Partnering to Help Improve the U.S. Economy

Partnering to Help Improve the U.S. Economy

04.26.12 | By

There has been a lot of talk lately in the run-up to the election about the economy and what types of policies are needed to improve the outlook of our nation. I've found that in almost every election year, we hear a whole host of proposals offered that both Republicans and Democrats claim can provide some sort of silver bullet to our economic woes. But we all know there is no silver bullet, especially if we remain so divided as a nation on what type of solutions are needed to provide a more economically secure future.

I can tell you that as a mother to an 11-month old daughter, I am greatly concerned about her future. I constantly ask myself will she be healthy? Will she have the same or even better opportunities to excel in life that I have had? And importantly, what steps can be taken to ensure that she doesn't have to shoulder the burden of all our nation's debts? This is what I always keep in mind when I hear talk about the health of our economy and what type of proposals can provide a more sustainable pathway for future generations to have a better life.

Most people know me as a skeptic and that I sometimes lean on the side of pessimism, but I am truly hopeful that we can all put our differences aside and provide a stronger foundation for our children. But in order to do so our nation's leaders must pursue consistent policy frameworks that support innovative sectors in the U.S. - for these sectors are the job-creators and engines of economic growth.

If we don't have a healthy industrial base, including R&D intensive-industries such as the biopharmaceutical sector, our nation will surely lose its standing as the world leader in innovation and ingenuity, as other countries desperate to gain this title will surely move ahead in the game of economic chess and have the privilege of saying checkmate.

But this can be prevented, particularly as we hear news today of the White House unveiling its so-called "Bioeconomy Blueprint," which is intended to help guide Federal agencies as they partner with one another and private industry on ways to enhance economic growth and job creation. In its press release, the White House rightly recognized that "the life sciences have proven to be a remarkably vital source of economic growth," and we couldn't agree more - for our sector alone supports nearly four million jobs in the U.S.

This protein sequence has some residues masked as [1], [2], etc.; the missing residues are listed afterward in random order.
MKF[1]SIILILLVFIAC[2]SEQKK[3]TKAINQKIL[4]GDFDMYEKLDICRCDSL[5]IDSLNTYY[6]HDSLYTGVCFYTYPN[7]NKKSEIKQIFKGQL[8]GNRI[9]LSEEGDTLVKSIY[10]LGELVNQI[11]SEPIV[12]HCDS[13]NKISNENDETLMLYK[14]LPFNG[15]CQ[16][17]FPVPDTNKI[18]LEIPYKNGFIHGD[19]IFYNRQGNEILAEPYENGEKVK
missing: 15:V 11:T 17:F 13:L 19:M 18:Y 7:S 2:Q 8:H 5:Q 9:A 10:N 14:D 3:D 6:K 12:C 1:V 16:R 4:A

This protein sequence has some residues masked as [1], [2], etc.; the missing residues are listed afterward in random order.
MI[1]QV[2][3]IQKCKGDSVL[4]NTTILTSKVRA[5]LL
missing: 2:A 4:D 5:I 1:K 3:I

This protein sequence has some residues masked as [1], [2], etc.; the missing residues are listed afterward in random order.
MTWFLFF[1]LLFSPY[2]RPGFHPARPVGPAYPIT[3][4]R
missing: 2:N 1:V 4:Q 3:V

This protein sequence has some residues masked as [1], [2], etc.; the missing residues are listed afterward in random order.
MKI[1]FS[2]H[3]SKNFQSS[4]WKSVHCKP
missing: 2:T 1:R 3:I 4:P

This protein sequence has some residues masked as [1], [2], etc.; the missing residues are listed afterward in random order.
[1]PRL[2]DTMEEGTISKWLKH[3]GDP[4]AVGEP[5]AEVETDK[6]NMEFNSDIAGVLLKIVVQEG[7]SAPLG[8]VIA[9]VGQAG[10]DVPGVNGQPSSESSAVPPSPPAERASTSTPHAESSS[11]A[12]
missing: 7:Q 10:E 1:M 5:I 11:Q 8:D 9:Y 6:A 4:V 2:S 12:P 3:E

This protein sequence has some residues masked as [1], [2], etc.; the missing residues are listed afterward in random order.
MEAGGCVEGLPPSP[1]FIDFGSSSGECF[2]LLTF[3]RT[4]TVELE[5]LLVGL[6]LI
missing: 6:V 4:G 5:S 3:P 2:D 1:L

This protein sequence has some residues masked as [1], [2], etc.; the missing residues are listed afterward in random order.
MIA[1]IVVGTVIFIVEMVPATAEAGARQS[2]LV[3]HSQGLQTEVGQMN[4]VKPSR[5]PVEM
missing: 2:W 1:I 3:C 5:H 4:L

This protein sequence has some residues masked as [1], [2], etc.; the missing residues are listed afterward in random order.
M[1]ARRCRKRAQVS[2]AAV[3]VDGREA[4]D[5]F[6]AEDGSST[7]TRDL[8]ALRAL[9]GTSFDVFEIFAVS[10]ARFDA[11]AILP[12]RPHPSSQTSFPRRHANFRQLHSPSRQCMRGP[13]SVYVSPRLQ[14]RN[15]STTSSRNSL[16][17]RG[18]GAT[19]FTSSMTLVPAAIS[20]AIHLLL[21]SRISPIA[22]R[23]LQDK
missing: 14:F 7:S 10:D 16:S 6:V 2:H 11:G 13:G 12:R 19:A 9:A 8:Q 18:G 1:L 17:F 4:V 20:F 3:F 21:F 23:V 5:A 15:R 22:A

While we're taking a close look at this plan, I should note that PhRMA previously responded to a request by the White House to help them develop a robust bioeconomy and in doing so, we highlighted the necessary steps toward innovation growth. In our comments, we recommended that it is essential for the public and private sectors to work together to strengthen the science base to meet 21st century challenges, advance innovation policies as a solution to health system problems, sustain U.S. global leadership in the biosciences through economic trade and related policies, support strong IP rights and enforcement in the U.S. and abroad, and build a highly skilled and educated biosciences workforce.

These pillars are essential to helping spur innovation, key to addressing a broad range of health challenges and critical to help grow jobs and strengthen the U.S. economy.

The whole notion of partnerships has been a key theme for the biopharmaceutical industry lately, as the science evolves and becomes more complex. But this goes beyond just our sector - we must put politics aside for a moment and partner as a nation to meet the great challenges that lay before us. If we don't, it will surely be a bumpy road to recovery and my daughter's future will not be as bright.

Follow Jen on Twitter @JenAtPhRMA

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